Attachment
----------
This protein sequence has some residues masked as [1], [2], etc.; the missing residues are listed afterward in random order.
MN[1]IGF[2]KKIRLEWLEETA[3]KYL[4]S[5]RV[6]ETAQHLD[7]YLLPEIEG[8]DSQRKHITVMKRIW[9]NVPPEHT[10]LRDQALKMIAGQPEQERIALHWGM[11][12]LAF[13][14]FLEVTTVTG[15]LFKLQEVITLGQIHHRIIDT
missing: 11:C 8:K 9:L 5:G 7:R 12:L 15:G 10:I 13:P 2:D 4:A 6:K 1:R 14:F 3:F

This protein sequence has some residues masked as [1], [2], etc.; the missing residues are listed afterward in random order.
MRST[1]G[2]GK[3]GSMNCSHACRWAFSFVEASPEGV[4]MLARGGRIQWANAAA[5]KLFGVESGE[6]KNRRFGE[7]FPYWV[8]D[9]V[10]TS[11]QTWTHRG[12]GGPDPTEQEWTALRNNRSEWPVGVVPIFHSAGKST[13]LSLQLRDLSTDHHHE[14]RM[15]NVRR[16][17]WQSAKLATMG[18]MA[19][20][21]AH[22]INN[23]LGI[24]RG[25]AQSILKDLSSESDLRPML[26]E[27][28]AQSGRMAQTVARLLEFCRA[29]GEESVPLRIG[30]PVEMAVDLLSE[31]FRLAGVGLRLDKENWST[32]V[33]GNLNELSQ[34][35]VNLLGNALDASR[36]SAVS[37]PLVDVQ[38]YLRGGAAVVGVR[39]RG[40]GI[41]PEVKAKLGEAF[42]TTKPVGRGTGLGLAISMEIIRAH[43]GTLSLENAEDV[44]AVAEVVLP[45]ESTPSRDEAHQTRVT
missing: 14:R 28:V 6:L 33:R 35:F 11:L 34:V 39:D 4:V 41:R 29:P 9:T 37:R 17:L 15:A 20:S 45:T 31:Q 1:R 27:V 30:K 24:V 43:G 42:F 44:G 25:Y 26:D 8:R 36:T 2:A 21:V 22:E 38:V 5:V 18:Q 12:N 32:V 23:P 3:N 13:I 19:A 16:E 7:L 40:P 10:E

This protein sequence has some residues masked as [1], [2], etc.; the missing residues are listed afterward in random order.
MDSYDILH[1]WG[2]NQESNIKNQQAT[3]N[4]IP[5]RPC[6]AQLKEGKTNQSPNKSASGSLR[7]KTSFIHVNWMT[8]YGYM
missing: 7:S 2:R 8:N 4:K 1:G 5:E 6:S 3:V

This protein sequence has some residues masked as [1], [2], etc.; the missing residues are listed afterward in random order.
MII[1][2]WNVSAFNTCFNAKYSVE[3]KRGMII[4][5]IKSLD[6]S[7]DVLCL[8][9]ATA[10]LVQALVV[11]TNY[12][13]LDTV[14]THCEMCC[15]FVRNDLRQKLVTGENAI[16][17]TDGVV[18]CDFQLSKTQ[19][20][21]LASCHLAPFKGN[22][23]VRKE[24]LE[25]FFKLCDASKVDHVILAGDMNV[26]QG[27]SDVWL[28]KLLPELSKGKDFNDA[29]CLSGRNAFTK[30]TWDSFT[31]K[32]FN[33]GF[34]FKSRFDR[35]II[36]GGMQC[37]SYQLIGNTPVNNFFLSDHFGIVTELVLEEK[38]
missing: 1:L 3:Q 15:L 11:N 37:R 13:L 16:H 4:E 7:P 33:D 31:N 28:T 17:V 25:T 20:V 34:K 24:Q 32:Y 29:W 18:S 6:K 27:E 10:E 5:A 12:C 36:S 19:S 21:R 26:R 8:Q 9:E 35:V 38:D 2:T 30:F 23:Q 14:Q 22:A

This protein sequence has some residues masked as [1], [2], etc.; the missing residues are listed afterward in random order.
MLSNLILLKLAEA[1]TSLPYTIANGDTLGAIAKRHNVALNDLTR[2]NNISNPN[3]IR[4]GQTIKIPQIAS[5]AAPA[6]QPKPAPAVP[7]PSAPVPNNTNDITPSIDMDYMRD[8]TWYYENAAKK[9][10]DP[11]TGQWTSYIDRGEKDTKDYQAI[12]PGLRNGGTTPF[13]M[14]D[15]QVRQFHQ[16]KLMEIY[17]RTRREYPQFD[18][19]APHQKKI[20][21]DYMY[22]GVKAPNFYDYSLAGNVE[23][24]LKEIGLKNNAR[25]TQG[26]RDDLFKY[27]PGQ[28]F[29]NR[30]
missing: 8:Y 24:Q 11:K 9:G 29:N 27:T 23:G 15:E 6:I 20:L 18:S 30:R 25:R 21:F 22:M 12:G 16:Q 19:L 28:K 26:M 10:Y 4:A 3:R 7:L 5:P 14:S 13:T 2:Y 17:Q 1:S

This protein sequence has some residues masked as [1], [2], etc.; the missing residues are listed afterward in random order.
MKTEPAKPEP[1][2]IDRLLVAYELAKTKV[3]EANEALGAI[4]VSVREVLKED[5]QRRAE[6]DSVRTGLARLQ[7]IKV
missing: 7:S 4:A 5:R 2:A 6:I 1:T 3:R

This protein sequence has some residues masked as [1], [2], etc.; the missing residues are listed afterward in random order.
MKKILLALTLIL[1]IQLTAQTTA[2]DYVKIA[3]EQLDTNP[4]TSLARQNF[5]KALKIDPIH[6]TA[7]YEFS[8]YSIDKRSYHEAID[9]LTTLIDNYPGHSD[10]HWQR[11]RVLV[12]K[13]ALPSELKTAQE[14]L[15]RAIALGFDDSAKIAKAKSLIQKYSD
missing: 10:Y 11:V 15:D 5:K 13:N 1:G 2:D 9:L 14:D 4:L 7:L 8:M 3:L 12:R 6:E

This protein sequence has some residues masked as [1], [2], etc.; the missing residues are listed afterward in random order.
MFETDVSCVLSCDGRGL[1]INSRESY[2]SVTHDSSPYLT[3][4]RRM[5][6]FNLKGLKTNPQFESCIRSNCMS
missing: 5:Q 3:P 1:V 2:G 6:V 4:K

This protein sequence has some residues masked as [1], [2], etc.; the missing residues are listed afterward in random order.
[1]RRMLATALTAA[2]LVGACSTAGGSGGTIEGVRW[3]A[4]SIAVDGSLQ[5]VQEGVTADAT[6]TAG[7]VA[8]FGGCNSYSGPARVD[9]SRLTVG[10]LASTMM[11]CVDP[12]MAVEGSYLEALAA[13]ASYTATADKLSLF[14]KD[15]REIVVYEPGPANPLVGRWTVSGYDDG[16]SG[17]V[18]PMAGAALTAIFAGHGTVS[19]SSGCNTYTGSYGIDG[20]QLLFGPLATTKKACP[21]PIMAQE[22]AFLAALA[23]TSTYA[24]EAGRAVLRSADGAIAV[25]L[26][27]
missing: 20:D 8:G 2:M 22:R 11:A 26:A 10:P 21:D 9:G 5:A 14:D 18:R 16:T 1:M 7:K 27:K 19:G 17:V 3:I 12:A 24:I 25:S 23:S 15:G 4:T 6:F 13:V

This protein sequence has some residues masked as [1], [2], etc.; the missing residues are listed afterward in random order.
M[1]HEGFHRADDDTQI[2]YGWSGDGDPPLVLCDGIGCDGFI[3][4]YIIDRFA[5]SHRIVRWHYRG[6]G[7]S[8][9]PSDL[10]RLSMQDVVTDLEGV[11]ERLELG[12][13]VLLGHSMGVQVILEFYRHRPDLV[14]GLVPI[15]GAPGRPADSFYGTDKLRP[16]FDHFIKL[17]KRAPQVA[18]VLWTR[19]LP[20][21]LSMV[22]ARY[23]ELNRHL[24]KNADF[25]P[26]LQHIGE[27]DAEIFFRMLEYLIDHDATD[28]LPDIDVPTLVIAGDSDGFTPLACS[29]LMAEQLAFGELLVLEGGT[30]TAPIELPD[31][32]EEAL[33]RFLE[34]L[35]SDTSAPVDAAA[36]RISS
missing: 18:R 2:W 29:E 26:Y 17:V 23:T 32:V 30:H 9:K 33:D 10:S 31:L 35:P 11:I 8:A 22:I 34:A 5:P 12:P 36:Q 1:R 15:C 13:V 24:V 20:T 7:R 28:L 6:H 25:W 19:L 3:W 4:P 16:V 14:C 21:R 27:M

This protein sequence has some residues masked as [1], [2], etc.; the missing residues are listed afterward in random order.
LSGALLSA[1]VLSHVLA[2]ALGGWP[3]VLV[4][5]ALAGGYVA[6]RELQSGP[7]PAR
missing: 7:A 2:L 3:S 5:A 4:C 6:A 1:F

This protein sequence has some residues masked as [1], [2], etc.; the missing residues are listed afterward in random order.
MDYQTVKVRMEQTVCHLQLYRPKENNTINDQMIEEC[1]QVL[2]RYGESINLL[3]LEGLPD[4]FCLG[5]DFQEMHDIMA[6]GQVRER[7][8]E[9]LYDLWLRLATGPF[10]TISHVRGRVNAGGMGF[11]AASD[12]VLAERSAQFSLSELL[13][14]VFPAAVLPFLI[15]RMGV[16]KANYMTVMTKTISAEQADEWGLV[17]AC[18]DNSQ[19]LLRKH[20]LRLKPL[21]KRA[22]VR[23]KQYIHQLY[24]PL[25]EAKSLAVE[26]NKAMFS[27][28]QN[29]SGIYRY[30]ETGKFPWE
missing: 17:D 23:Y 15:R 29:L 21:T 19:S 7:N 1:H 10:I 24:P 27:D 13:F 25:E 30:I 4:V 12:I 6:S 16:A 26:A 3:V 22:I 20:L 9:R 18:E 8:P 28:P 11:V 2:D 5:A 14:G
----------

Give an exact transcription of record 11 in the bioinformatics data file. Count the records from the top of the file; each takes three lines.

This protein sequence has some residues masked as [1], [2], etc.; the missing residues are listed afterward in random order.
LSGALLSA[1]VLSHVLA[2]ALGGWP[3]VLV[4][5]ALAGGYVA[6]RELQSGP[7]PAR
missing: 7:A 2:L 3:S 5:A 4:C 6:A 1:F